Intuit: The Center for Intuitive and Outsider Art

756 N Milwaukee Avenue, Chicago, IL 60622 - United States





Established in June 1991, Intuit: The Center for Intuitive and Outsider Art is one of the premier museums in the world dedicated to presenting self-taught art, defined as the work of artists who demonstrate little influence from the mainstream art world and who instead are motivated by their unique personal visions. Our mission is to celebrate the power of outsider art through world class exhibitions; resources for scholars and students; a Permanent Collection with holdings of more than 1,200 works of art; the Henry Darger Room Collection; the Robert A. Roth Study Center, a non-circulating collection with a primary focus in the fields of outsider and contemporary self-taught art; and educational programming for people of all interest levels and backgrounds.


Justin Duerr: Surrender to Survival
June 27, 2019 - January 5, 2020
Curated by Alison Amick
Justin Duerr: Surrender to Survival presents a selection of drawings by the Philadelphia-based artist. In 1999, Duerr began drawing detailed pen and marker scrolls. In 2008, Duerr started to connect the series of scrolls together, creating an elaborate story. These drawings incorporate poetry written by the artist and explore themes related to spirituality, the linear and cyclical nature of time, and include symbolic representatives of states of mind or non-mind with figures who evolve and appear throughout the works.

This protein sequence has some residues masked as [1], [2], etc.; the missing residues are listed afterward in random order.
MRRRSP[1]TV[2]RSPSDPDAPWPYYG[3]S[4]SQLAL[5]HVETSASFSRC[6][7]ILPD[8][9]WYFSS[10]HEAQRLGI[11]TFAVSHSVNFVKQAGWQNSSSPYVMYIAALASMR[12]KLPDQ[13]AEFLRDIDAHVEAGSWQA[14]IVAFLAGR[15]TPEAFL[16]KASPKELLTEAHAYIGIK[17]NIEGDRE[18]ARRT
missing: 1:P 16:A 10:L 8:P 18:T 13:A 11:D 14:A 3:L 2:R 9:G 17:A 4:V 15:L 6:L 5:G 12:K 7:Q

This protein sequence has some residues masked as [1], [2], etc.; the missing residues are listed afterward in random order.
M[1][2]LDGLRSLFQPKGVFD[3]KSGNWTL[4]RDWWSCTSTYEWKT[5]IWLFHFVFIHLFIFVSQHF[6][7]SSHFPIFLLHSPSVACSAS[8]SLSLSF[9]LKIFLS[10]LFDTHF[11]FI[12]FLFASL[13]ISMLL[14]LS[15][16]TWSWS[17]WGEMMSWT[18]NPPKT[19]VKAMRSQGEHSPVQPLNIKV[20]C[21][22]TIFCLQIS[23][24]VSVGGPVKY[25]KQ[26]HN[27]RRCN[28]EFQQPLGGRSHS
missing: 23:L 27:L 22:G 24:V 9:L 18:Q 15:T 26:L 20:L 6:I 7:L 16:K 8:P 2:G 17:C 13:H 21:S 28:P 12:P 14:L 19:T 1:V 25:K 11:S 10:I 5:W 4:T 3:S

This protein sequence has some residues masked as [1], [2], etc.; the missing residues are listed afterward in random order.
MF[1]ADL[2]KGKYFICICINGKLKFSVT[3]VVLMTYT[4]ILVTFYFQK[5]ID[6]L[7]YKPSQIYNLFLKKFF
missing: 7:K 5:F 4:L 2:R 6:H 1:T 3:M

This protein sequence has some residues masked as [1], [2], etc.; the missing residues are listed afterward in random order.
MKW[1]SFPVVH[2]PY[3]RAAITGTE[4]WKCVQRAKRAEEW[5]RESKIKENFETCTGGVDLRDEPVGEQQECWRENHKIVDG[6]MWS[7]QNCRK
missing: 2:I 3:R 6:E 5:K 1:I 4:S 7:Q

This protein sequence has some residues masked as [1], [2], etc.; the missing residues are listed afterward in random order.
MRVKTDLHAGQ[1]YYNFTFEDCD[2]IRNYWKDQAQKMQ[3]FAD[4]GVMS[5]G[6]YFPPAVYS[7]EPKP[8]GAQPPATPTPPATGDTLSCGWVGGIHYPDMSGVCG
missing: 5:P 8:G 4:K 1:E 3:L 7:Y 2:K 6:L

Henry Darger Room Collection
Permanent Exhibit
In spring 2000, Intuit took possession of the contents of artist Henry Darger’s living and working space, which was located at 851 Webster Avenue. Intuit’s Henry Darger Room Collection includes tracings, clippings from newspapers, magazines, comic books, cartoons, children’s books, coloring books, personal documents, and architectural elements, fixtures, and furnishings from Darger’s original room.

Chicago’s most famous outsider artist lived in a one-room apartment in the city’s Lincoln Park neighborhood until 1973 when he retired to a nursing facility. In his small room—which doubled as a studio and home for close to 40 years—Henry Darger worked on a large number of painted and collaged drawings that illustrated the story of the Vivian Girls, created volumes of writings and collected hundreds of objects (shoes, eyeglasses, balls of string, etc.). The contrast between the intimate scale of the room and the staggering volume of drawings, illustrations, writings and collections, conveys vital information about Darger’s existence and the work he created.


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